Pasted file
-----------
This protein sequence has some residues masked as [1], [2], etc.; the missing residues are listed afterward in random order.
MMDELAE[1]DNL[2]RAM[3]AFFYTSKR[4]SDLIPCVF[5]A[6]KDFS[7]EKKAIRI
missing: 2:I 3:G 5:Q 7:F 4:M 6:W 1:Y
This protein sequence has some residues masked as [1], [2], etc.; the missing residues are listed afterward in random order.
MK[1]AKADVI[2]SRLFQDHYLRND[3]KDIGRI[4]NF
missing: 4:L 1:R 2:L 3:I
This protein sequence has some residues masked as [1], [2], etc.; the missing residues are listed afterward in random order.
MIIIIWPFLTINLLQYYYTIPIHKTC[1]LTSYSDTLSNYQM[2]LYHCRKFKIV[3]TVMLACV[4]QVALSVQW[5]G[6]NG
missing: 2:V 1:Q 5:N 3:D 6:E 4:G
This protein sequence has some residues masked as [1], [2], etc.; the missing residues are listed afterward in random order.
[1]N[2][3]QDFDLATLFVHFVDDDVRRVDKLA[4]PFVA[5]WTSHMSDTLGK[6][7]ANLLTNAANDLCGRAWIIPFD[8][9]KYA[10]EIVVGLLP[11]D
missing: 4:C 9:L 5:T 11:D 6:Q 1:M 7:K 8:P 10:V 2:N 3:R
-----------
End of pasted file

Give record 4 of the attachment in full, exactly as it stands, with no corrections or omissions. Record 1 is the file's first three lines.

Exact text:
This protein sequence has some residues masked as [1], [2], etc.; the missing residues are listed afterward in random order.
[1]N[2][3]QDFDLATLFVHFVDDDVRRVDKLA[4]PFVA[5]WTSHMSDTLGK[6][7]ANLLTNAANDLCGRAWIIPFD[8][9]KYA[10]EIVVGLLP[11]D
missing: 4:C 9:L 5:T 11:D 6:Q 1:M 7:K 8:P 10:V 2:N 3:R